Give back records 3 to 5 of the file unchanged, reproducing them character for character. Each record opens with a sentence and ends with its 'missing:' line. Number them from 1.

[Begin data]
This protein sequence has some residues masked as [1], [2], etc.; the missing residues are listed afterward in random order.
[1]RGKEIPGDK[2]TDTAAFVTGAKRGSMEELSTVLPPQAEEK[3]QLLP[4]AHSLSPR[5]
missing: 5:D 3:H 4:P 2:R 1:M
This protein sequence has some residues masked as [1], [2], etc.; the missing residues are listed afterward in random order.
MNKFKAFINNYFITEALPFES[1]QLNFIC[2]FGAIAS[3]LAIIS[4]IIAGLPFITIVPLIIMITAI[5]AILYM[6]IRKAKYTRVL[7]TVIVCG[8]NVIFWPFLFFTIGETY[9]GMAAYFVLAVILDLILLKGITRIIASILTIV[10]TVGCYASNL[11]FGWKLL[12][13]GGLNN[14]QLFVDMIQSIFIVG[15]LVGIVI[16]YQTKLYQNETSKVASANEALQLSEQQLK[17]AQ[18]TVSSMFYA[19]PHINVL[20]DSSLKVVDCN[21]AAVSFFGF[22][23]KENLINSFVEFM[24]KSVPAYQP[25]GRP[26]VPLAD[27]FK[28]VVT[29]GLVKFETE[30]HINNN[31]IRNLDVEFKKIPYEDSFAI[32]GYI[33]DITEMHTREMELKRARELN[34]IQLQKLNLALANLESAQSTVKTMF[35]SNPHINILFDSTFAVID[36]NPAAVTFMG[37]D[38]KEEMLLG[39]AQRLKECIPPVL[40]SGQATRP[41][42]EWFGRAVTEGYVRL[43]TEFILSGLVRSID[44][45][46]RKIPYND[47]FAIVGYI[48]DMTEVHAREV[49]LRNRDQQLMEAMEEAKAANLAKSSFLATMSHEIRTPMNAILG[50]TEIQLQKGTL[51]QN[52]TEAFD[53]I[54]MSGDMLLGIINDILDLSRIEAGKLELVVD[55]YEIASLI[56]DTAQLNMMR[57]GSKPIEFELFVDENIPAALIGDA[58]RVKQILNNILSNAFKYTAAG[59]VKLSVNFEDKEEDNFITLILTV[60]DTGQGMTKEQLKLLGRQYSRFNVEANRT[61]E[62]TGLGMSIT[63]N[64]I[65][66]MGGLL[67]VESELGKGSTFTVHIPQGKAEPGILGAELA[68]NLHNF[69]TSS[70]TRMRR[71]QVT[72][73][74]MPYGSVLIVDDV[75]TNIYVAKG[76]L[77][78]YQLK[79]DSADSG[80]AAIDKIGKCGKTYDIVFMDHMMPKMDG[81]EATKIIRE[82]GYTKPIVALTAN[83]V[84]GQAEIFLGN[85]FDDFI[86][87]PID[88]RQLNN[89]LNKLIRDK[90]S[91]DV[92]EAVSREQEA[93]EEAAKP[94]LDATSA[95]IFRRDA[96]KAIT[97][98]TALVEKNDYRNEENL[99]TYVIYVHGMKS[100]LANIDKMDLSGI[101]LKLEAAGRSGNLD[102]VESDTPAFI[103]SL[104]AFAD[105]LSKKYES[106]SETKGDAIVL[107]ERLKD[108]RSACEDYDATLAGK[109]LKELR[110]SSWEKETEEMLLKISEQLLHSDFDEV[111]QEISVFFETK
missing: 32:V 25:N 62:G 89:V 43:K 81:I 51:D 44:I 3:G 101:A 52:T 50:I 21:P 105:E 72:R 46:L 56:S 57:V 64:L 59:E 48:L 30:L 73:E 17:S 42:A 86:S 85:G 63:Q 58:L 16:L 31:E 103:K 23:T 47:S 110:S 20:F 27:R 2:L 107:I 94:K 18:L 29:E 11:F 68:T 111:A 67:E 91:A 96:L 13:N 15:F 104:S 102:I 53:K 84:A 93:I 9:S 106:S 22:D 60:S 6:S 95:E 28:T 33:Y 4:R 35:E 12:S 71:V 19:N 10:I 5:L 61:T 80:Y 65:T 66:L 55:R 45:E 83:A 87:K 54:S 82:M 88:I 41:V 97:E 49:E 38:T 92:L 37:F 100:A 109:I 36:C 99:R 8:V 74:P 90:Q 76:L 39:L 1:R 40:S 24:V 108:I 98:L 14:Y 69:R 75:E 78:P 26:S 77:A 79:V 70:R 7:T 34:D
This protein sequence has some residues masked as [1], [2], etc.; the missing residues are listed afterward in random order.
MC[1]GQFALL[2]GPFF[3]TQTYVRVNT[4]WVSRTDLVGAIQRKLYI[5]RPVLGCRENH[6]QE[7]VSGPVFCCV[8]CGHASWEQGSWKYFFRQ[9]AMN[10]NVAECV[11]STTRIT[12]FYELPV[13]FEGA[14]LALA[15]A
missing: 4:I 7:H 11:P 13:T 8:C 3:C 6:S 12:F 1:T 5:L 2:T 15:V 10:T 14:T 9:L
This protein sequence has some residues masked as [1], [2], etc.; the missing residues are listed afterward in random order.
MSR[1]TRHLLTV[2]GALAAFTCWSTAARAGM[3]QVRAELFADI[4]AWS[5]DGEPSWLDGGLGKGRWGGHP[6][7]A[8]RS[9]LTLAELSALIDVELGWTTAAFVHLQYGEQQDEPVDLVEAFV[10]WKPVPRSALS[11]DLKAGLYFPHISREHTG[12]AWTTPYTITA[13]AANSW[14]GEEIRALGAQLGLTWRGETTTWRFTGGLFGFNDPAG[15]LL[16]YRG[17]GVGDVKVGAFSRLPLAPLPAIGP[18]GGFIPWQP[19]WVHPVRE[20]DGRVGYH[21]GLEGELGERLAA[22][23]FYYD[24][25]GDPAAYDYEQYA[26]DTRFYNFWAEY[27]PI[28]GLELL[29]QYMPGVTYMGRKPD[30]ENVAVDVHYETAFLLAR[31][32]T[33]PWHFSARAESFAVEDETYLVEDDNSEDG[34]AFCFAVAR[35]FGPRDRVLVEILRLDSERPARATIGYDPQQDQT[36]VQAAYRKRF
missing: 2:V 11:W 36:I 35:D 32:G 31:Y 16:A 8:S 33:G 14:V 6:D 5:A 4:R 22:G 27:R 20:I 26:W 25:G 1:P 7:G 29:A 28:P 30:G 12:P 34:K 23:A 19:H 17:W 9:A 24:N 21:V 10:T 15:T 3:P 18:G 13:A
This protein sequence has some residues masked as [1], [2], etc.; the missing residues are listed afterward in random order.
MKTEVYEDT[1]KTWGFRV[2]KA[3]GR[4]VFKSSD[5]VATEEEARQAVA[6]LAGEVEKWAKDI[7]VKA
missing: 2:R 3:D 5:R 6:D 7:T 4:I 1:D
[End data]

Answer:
This protein sequence has some residues masked as [1], [2], etc.; the missing residues are listed afterward in random order.
MC[1]GQFALL[2]GPFF[3]TQTYVRVNT[4]WVSRTDLVGAIQRKLYI[5]RPVLGCRENH[6]QE[7]VSGPVFCCV[8]CGHASWEQGSWKYFFRQ[9]AMN[10]NVAECV[11]STTRIT[12]FYELPV[13]FEGA[14]LALA[15]A
missing: 4:I 7:H 11:P 13:T 8:C 3:C 6:S 12:F 1:T 5:L 2:T 15:V 10:T 14:T 9:L
This protein sequence has some residues masked as [1], [2], etc.; the missing residues are listed afterward in random order.
MSR[1]TRHLLTV[2]GALAAFTCWSTAARAGM[3]QVRAELFADI[4]AWS[5]DGEPSWLDGGLGKGRWGGHP[6][7]A[8]RS[9]LTLAELSALIDVELGWTTAAFVHLQYGEQQDEPVDLVEAFV[10]WKPVPRSALS[11]DLKAGLYFPHISREHTG[12]AWTTPYTITA[13]AANSW[14]GEEIRALGAQLGLTWRGETTTWRFTGGLFGFNDPAG[15]LL[16]YRG[17]GVGDVKVGAFSRLPLAPLPAIGP[18]GGFIPWQP[19]WVHPVRE[20]DGRVGYH[21]GLEGELGERLAA[22][23]FYYD[24][25]GDPAAYDYEQYA[26]DTRFYNFWAEY[27]PI[28]GLELL[29]QYMPGVTYMGRKPD[30]ENVAVDVHYETAFLLAR[31][32]T[33]PWHFSARAESFAVEDETYLVEDDNSEDG[34]AFCFAVAR[35]FGPRDRVLVEILRLDSERPARATIGYDPQQDQT[36]VQAAYRKRF
missing: 2:V 11:W 36:I 35:D 32:G 31:Y 16:A 8:S 33:G 14:V 6:D 5:A 4:R 22:G 27:R 20:I 26:W 25:G 1:P 7:G 29:A 28:P 30:G 12:P 34:K 23:A 19:H 17:W 9:A 24:N 21:V 10:T 15:T 3:P 18:G 13:A
This protein sequence has some residues masked as [1], [2], etc.; the missing residues are listed afterward in random order.
MKTEVYEDT[1]KTWGFRV[2]KA[3]GR[4]VFKSSD[5]VATEEEARQAVA[6]LAGEVEKWAKDI[7]VKA
missing: 2:R 3:D 5:R 6:D 7:T 4:I 1:D